Each'end terniinal ofthe secondary vris coupledthrough a unidirectionally conductive device toa respective'load impedance, and means are providedrto apply a signal voltage across theemitter 'andbase electrodes. Unidirectional current pulses flow through one load impedance when an appliedv signal voltage is in phase'with the reference voltage-and throughthe other load impdance when `the signal voltage is out of phase With the reference voltage. y
Referningto Fig. 1, a'pln-p power `arripliiicationjunc ltiony transistor '10 has its emitter electrode 1'2 resistivel'y connected, as through are'sistor 14,to'the center-tap I6 of the secondari/'winding of a transformer 20. The'collector'e'lectrode 22A bftransistor 10 is'connectedto the grolinded junction 2"'4`of apair of load impedances yZ1 and Z2. Each kof the impedances Z1, lZ2 is connected lthrough respective unidirectional conductive devices,
shownl asdiodes 28, tothe end terminals of secondary winding A18. As'shown, vthe diodes are connectedlbac'kto-baclr, each being'connected Vin the forward direction frornthe associatedloadin'ipedance to the secondary winding. Thus, Zland Z2'are'in respectiveparalielcir- Vcuit branches, `the Veniitter-to-col-lector or current ,path of transistor Ill in'the comrnonleg of such circuit.
` primary'winding 38'of VtransformerY 32 are of the same frequency as thefrefer'ence voltage and are either in phase or 186 out of phase` the reference volt-age.
In operation, diodes 26, 28 are rendered alternately conducting bythe-reference voltage appearing across secondary winding 18. With-transistor 10i-a p-n-p type, emittente-collector current llow -will occur where the signal voltages on the emitter are positive withV respect to the base,` i.e., on'theY positive half cycles of thesignal. Assuming that the signal voltage 42 is in phase with the reference voltage 40 as sho-wn in Fig. 2a at the left and that diode 26 is conductive during thepositive half cycles of signal, currentilows'through Z1; this current dow is indicated at 44 in Fig. 2b. No current flows through 'Z2 under these conditions (see Fig. 2c), since on the -half cycles when 'diode 28 is conductive, thebase signal voltage is positive withl respect to the emitter signal voltage.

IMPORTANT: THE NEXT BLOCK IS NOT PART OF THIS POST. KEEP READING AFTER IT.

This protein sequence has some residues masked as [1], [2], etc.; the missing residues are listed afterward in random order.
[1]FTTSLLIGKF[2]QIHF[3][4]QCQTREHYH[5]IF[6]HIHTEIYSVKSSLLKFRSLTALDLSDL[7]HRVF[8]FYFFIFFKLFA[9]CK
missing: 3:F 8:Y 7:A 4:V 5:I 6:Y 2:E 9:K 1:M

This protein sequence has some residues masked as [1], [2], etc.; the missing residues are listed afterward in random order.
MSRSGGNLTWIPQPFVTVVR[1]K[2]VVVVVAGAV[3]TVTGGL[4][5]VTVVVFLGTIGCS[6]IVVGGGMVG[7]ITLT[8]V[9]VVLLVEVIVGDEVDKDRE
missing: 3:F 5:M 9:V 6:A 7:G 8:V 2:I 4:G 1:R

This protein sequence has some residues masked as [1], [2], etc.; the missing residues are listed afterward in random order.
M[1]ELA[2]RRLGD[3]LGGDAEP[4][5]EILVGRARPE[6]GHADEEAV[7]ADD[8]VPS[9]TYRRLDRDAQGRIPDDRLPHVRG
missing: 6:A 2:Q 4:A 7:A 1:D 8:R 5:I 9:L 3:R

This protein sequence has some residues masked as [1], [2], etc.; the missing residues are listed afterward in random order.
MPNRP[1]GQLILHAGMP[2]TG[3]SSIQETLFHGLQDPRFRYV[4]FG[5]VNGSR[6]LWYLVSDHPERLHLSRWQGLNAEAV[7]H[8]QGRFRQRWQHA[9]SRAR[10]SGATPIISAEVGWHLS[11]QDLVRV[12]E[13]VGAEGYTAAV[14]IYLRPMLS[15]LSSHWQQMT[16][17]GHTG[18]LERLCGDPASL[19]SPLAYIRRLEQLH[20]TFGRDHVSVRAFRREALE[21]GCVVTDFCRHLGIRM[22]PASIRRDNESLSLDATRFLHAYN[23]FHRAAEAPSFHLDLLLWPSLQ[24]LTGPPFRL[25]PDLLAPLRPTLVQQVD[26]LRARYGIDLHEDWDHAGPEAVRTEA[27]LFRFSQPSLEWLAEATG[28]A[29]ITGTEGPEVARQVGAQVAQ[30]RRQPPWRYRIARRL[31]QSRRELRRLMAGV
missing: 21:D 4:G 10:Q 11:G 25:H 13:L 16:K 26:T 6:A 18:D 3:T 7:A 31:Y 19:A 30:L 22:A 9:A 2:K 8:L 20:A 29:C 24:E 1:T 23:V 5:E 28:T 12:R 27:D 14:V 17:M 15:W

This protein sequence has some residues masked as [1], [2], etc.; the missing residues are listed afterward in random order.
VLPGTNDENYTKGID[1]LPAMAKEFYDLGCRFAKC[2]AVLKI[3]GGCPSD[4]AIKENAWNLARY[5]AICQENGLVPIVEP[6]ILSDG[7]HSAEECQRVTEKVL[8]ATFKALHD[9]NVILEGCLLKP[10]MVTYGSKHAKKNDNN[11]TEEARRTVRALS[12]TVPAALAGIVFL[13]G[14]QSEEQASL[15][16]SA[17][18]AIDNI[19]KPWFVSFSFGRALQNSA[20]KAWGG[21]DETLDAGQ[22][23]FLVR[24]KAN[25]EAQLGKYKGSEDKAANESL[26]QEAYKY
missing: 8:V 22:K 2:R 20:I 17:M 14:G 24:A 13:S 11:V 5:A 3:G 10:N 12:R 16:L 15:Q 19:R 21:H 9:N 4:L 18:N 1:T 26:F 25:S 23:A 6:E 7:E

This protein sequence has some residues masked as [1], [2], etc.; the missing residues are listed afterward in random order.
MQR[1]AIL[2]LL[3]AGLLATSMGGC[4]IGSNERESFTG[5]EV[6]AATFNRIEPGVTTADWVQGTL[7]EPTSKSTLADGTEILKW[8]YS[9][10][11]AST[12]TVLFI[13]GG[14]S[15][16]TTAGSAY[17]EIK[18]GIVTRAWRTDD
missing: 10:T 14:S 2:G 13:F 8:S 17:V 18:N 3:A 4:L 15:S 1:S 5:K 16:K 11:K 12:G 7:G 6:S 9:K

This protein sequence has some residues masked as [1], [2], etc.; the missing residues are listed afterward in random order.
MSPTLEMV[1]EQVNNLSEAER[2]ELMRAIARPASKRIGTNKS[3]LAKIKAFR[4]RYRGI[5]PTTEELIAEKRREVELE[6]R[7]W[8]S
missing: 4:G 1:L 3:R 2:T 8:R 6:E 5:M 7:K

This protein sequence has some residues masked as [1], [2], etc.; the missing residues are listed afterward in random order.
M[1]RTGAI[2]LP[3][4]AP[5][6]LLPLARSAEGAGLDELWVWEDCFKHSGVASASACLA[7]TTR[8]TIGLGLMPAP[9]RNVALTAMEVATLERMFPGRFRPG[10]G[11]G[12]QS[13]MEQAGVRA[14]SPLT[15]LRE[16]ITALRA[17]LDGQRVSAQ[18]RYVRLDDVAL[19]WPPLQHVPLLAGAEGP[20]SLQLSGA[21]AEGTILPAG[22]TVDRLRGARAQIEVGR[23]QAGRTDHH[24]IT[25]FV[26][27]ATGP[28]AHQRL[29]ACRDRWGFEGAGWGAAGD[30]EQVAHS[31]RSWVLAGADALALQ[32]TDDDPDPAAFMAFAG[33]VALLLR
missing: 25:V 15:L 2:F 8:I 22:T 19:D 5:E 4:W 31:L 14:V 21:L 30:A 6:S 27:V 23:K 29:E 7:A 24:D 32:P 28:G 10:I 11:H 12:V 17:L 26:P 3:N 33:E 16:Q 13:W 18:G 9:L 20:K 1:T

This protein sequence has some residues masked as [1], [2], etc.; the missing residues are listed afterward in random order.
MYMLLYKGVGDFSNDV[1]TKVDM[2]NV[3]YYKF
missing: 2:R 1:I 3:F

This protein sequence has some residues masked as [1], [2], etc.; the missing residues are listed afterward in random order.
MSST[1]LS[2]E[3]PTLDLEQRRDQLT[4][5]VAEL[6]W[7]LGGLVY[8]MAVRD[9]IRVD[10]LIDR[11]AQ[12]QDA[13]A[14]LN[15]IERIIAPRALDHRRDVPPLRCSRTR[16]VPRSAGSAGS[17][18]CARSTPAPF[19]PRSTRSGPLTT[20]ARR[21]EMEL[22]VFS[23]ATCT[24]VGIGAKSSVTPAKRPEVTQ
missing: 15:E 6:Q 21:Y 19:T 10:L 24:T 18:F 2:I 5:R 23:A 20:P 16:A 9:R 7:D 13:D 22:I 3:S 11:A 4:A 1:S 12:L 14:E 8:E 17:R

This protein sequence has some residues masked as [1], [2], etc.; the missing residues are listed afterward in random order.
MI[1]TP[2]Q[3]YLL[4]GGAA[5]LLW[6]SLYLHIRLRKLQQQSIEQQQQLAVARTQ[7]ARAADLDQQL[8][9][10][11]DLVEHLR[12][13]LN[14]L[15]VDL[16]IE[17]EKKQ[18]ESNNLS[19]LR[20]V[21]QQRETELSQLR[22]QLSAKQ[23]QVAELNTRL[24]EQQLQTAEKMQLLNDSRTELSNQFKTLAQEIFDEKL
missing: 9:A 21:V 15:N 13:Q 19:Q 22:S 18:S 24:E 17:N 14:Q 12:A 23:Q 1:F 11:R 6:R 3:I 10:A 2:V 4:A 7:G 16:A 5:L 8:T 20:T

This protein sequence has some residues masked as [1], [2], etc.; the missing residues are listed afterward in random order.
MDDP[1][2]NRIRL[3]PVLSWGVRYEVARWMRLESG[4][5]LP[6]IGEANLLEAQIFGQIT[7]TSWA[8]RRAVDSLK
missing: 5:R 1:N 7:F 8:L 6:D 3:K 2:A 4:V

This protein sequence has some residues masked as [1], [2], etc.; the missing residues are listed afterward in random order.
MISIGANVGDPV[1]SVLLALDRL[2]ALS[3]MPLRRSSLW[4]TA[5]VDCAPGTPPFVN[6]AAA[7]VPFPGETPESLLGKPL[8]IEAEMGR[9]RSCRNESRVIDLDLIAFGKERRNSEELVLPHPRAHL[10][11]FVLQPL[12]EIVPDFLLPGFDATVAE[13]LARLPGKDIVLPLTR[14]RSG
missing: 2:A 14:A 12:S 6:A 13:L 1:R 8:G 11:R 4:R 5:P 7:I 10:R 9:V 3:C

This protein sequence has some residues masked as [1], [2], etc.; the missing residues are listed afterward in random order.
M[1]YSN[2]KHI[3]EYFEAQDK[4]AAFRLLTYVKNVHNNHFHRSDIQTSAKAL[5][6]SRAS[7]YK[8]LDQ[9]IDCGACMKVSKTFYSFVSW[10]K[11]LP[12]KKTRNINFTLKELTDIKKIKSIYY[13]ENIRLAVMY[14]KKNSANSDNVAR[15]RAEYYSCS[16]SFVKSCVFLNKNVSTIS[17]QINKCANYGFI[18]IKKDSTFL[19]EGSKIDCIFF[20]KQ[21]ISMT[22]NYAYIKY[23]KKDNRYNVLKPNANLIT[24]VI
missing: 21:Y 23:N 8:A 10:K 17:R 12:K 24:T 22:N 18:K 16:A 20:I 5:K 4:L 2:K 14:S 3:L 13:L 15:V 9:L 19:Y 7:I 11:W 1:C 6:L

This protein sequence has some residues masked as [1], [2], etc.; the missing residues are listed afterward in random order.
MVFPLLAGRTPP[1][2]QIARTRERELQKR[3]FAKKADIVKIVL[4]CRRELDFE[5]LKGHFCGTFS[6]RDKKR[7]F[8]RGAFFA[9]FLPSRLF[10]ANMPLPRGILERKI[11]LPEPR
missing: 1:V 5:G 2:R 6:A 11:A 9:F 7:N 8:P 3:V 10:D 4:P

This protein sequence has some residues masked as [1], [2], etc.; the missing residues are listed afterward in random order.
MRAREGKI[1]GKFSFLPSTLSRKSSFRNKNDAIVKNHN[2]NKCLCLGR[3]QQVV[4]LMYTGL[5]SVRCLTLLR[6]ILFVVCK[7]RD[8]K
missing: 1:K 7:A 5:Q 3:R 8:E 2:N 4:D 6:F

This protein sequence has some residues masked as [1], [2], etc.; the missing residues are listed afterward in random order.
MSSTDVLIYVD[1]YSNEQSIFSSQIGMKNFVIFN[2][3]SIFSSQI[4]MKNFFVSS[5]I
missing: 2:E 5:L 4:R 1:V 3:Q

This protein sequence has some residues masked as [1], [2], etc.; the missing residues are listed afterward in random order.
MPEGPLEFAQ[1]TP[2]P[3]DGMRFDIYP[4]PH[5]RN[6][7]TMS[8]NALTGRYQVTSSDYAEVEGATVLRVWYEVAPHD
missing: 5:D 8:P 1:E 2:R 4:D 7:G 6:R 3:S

The reverse of the above described operation takes place when the signalvoltage 42 -is 180 out of phase with the reference voltage 40, as indicated in Fig.'2a at the right. Forv the' reasons above explained, no current flows through Z1, butonly through Z2; the Z2 current is indicated at 44 in Fig. 2c.
`The respective collector currents, i.e., the currents through Zlgand Z2, are equal for signals of equal-magnitude. This is illustrated in Fig. 3, wherein current Variations through thek respective load impedances are'plotted for` signals of varying magnitude. The impedance values of the loads determine the voltages across them, and their Characteristics, i.e.,jWhether capacitive, inductive or resistive, determine the output current-voltage Y relationships. It Will be apparent that changesin current ow characteristics, which mayaccompany variation in temperature, will still eiect the equal current tiow\-through load impedances Z1, Z2 for signals of equal Amagnitude andopposite phase.
ln the discrirninatorcircuit yof this invention, it is 'desirable-that' thestability factor'of the circuitbelw,
i.e., that there be low impedance in the base circuit. The stability factor, S, is essentially the ratio between the sum of the D.C. resistances in the base and emitter circuits, Re and Rb, and the D.C. resistance in the emitter circuit, Re. For low stability factor, a transformer input for the signals is preferred. In one practical embodiment, for example, a resistor 14 of eighteen ohms and a signal transformer having a secondary D.C. resistance of ten ohms provided a stability factor,
The lower the stability factor, the higher the stability of the circuit, and vice versa. For purposes of this invention, it is preferable that the stability factor be less than 2.0. It should be recognized, of course, that the resistances, Re and Rb, should he suiciently larger than the internal transistor impedances to prevent the effects of such impedances from becoming significant.
It will be apparent that supplemental filtering would be needed to obtain a smooth D.C. in the impedances Z1 and Z2, because of the spacing of the current pulses, particularly where inductive loads are used.
Fig. 4 illustrates a pair of identical circuits as above described for use in connection with the load impedances Z1, Z2, wherein current pulses are successive, and wherein filtering would automatically be effected by inductive loads. The corresponding parts of the second circuit, which is connected in parallel with the rst, are shown by prime numbers. with Fig. 4, the secondary windings 34, 34 of signal transformer 32 are poled, as indicated, so the signal voltages applied to emitters 12, 12', and hence bases 36, 36', are of opposite polarity. Hence, on one half cycle of the input signal, one transistor 10 conducts and the other 10 is cut olf. On the succeeding half cycle, transistor 10 conducts and transistor 10 is cut oif. This results, for one phase relation of the signal and reference voltages, in successive D.C. current pulses flowing through Z1, succeeding ones 44, 50 (see Fig. 5a) being supplied through the respective transistors 10, 10'. Again, for this phase relation, no current flows through Z2. Again, for signals of opposite phase, no current flows through Z1, and successive D.C. current pulses 50', 44 flow through Z2.